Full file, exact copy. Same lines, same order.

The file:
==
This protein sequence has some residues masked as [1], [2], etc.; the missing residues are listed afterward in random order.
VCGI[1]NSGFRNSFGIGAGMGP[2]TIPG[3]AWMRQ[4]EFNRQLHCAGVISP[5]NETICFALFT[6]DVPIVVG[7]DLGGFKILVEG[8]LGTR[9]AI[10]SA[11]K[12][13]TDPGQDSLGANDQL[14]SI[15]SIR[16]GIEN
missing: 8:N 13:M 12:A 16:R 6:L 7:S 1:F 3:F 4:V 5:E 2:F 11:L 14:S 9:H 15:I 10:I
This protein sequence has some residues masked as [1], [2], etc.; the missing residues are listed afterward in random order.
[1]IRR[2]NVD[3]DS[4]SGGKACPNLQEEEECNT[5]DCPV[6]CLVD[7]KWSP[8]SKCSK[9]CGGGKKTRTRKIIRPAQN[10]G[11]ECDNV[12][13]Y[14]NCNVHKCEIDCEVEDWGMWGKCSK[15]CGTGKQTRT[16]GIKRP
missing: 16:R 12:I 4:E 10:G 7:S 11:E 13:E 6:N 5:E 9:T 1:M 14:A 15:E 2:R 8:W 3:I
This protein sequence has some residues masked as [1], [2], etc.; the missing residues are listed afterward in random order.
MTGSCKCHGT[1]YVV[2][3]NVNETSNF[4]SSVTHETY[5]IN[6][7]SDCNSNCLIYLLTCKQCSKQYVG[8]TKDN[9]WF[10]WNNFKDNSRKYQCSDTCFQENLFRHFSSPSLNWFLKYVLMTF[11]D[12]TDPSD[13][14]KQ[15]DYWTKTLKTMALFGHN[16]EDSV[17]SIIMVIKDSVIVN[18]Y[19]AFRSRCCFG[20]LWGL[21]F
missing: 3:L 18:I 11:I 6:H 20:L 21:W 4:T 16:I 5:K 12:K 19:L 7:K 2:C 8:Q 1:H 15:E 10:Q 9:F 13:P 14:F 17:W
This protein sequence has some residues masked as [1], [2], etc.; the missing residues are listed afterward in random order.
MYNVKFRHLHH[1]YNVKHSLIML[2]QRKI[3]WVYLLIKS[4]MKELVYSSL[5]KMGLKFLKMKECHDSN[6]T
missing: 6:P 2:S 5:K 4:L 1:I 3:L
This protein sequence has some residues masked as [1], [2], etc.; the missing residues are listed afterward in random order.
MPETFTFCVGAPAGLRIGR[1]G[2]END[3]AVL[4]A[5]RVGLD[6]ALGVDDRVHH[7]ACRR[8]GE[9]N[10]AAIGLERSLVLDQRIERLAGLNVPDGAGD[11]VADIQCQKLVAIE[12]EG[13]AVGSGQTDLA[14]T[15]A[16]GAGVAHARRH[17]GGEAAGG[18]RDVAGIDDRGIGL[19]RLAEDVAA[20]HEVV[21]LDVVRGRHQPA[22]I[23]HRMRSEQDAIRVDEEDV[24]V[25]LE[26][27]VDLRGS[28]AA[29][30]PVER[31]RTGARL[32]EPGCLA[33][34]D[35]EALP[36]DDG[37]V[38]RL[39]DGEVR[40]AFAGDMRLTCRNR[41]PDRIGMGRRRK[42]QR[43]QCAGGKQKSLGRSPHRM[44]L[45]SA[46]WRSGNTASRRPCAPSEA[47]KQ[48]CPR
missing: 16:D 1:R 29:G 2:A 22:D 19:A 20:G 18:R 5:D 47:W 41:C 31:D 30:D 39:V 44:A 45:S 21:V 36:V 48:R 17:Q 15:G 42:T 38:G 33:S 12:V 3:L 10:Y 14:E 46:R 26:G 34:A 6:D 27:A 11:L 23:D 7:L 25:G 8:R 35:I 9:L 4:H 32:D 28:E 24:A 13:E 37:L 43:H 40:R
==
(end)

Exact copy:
This protein sequence has some residues masked as [1], [2], etc.; the missing residues are listed afterward in random order.
VCGI[1]NSGFRNSFGIGAGMGP[2]TIPG[3]AWMRQ[4]EFNRQLHCAGVISP[5]NETICFALFT[6]DVPIVVG[7]DLGGFKILVEG[8]LGTR[9]AI[10]SA[11]K[12][13]TDPGQDSLGANDQL[14]SI[15]SIR[16]GIEN
missing: 8:N 13:M 12:A 16:R 6:L 7:S 1:F 3:F 4:V 5:E 2:F 11:L 14:S 9:H 15:I 10:I
This protein sequence has some residues masked as [1], [2], etc.; the missing residues are listed afterward in random order.
[1]IRR[2]NVD[3]DS[4]SGGKACPNLQEEEECNT[5]DCPV[6]CLVD[7]KWSP[8]SKCSK[9]CGGGKKTRTRKIIRPAQN[10]G[11]ECDNV[12][13]Y[14]NCNVHKCEIDCEVEDWGMWGKCSK[15]CGTGKQTRT[16]GIKRP
missing: 16:R 12:I 4:E 10:G 7:S 11:E 13:E 6:N 5:E 9:T 1:M 14:A 15:E 2:R 8:W 3:I
This protein sequence has some residues masked as [1], [2], etc.; the missing residues are listed afterward in random order.
MTGSCKCHGT[1]YVV[2][3]NVNETSNF[4]SSVTHETY[5]IN[6][7]SDCNSNCLIYLLTCKQCSKQYVG[8]TKDN[9]WF[10]WNNFKDNSRKYQCSDTCFQENLFRHFSSPSLNWFLKYVLMTF[11]D[12]TDPSD[13][14]KQ[15]DYWTKTLKTMALFGHN[16]EDSV[17]SIIMVIKDSVIVN[18]Y[19]AFRSRCCFG[20]LWGL[21]F
missing: 3:L 18:I 11:I 6:H 20:L 21:W 4:T 16:I 5:K 12:K 19:L 7:K 2:C 8:Q 1:H 15:E 10:Q 9:F 13:P 14:F 17:W
This protein sequence has some residues masked as [1], [2], etc.; the missing residues are listed afterward in random order.
MYNVKFRHLHH[1]YNVKHSLIML[2]QRKI[3]WVYLLIKS[4]MKELVYSSL[5]KMGLKFLKMKECHDSN[6]T
missing: 6:P 2:S 5:K 4:L 1:I 3:L
This protein sequence has some residues masked as [1], [2], etc.; the missing residues are listed afterward in random order.
MPETFTFCVGAPAGLRIGR[1]G[2]END[3]AVL[4]A[5]RVGLD[6]ALGVDDRVHH[7]ACRR[8]GE[9]N[10]AAIGLERSLVLDQRIERLAGLNVPDGAGD[11]VADIQCQKLVAIE[12]EG[13]AVGSGQTDLA[14]T[15]A[16]GAGVAHARRH[17]GGEAAGG[18]RDVAGIDDRGIGL[19]RLAEDVAA[20]HEVV[21]LDVVRGRHQPA[22]I[23]HRMRSEQDAIRVDEEDV[24]V[25]LE[26][27]VDLRGS[28]AA[29][30]PVER[31]RTGARL[32]EPGCLA[33][34]D[35]EALP[36]DDG[37]V[38]RL[39]DGEVR[40]AFAGDMRLTCRNR[41]PDRIGMGRRRK[42]QR[43]QCAGGKQKSLGRSPHRM[44]L[45]SA[46]WRSGNTASRRPCAPSEA[47]KQ[48]CPR
missing: 16:D 1:R 29:G 2:A 22:D 19:A 20:G 18:R 5:D 47:W 41:C 31:D 30:D 39:V 44:A 45:S 21:V 36:V 48:R 17:Q 15:G 42:T 38:G 33:S 12:V 3:L 10:Y 14:E 46:R 26:G 34:A 6:D 27:A 11:L 23:D 7:L 25:G 8:R 35:I 9:L 4:H 32:D 28:E 24:A 13:E 37:L 43:H 40:R